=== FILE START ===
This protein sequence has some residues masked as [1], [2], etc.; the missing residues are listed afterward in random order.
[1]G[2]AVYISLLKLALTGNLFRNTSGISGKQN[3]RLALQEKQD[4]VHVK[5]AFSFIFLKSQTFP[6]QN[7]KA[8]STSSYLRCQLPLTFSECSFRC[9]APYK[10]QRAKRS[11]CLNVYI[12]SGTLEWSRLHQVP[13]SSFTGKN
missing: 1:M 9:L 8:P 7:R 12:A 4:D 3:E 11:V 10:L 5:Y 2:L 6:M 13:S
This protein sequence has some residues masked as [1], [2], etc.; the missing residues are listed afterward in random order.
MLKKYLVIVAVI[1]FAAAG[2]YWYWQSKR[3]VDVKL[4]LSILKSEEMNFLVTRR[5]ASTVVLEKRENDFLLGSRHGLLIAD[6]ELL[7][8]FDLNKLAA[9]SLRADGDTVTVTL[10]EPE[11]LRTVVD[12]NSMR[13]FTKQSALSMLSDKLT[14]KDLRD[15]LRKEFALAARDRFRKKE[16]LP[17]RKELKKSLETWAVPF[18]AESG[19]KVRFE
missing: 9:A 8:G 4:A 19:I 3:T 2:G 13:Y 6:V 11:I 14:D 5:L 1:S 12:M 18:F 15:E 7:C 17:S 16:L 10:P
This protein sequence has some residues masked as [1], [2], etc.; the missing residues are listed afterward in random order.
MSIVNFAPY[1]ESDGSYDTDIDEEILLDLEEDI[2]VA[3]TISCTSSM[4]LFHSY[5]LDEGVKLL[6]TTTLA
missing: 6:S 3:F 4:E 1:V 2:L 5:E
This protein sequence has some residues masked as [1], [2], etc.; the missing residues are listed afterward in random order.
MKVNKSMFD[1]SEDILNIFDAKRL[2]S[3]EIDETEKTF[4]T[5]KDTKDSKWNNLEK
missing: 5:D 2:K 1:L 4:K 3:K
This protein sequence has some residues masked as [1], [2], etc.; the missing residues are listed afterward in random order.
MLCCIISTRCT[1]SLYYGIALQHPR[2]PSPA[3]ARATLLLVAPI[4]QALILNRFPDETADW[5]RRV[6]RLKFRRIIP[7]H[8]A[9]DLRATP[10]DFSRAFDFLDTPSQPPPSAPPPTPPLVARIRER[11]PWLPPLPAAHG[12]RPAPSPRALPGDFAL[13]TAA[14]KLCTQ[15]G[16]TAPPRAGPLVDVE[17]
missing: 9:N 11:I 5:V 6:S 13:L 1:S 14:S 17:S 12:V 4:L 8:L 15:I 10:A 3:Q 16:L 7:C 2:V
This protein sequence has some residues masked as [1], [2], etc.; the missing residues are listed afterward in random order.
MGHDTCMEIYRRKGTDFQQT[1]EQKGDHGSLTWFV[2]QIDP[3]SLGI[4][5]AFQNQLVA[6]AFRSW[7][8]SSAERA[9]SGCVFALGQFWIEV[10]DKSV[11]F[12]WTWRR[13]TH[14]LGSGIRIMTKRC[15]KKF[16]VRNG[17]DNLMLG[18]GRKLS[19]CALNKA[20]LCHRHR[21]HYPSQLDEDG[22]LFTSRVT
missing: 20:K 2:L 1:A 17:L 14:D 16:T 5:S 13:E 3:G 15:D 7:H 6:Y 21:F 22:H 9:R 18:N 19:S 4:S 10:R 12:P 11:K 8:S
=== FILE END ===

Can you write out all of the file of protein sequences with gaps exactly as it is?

This protein sequence has some residues masked as [1], [2], etc.; the missing residues are listed afterward in random order.
[1]G[2]AVYISLLKLALTGNLFRNTSGISGKQN[3]RLALQEKQD[4]VHVK[5]AFSFIFLKSQTFP[6]QN[7]KA[8]STSSYLRCQLPLTFSECSFRC[9]APYK[10]QRAKRS[11]CLNVYI[12]SGTLEWSRLHQVP[13]SSFTGKN
missing: 1:M 9:L 8:P 7:R 12:A 4:D 3:E 11:V 10:L 5:Y 2:L 6:M 13:S
This protein sequence has some residues masked as [1], [2], etc.; the missing residues are listed afterward in random order.
MLKKYLVIVAVI[1]FAAAG[2]YWYWQSKR[3]VDVKL[4]LSILKSEEMNFLVTRR[5]ASTVVLEKRENDFLLGSRHGLLIAD[6]ELL[7][8]FDLNKLAA[9]SLRADGDTVTVTL[10]EPE[11]LRTVVD[12]NSMR[13]FTKQSALSMLSDKLT[14]KDLRD[15]LRKEFALAARDRFRKKE[16]LP[17]RKELKKSLETWAVPF[18]AESG[19]KVRFE
missing: 9:A 8:G 4:A 19:I 3:T 2:G 13:Y 6:V 11:I 14:D 5:L 1:S 12:M 18:F 15:E 7:C 17:S 16:L 10:P
This protein sequence has some residues masked as [1], [2], etc.; the missing residues are listed afterward in random order.
MSIVNFAPY[1]ESDGSYDTDIDEEILLDLEEDI[2]VA[3]TISCTSSM[4]LFHSY[5]LDEGVKLL[6]TTTLA
missing: 6:S 3:F 4:E 1:V 2:L 5:E
This protein sequence has some residues masked as [1], [2], etc.; the missing residues are listed afterward in random order.
MKVNKSMFD[1]SEDILNIFDAKRL[2]S[3]EIDETEKTF[4]T[5]KDTKDSKWNNLEK
missing: 5:D 2:K 1:L 4:K 3:K
This protein sequence has some residues masked as [1], [2], etc.; the missing residues are listed afterward in random order.
MLCCIISTRCT[1]SLYYGIALQHPR[2]PSPA[3]ARATLLLVAPI[4]QALILNRFPDETADW[5]RRV[6]RLKFRRIIP[7]H[8]A[9]DLRATP[10]DFSRAFDFLDTPSQPPPSAPPPTPPLVARIRER[11]PWLPPLPAAHG[12]RPAPSPRALPGDFAL[13]TAA[14]KLCTQ[15]G[16]TAPPRAGPLVDVE[17]
missing: 9:N 11:I 5:V 6:S 13:L 1:S 14:S 17:S 12:V 4:L 8:L 15:I 10:A 3:Q 16:L 7:C 2:V
This protein sequence has some residues masked as [1], [2], etc.; the missing residues are listed afterward in random order.
MGHDTCMEIYRRKGTDFQQT[1]EQKGDHGSLTWFV[2]QIDP[3]SLGI[4][5]AFQNQLVA[6]AFRSW[7][8]SSAERA[9]SGCVFALGQFWIEV[10]DKSV[11]F[12]WTWRR[13]TH[14]LGSGIRIMTKRC[15]KKF[16]VRNG[17]DNLMLG[18]GRKLS[19]CALNKA[20]LCHRHR[21]HYPSQLDEDG[22]LFTSRVT
missing: 20:K 2:L 1:A 17:L 14:D 16:T 5:S 13:E 3:G 15:D 7:H 6:Y 21:F 22:H 9:R 18:N 19:S 4:S 10:R 12:P 11:K 8:S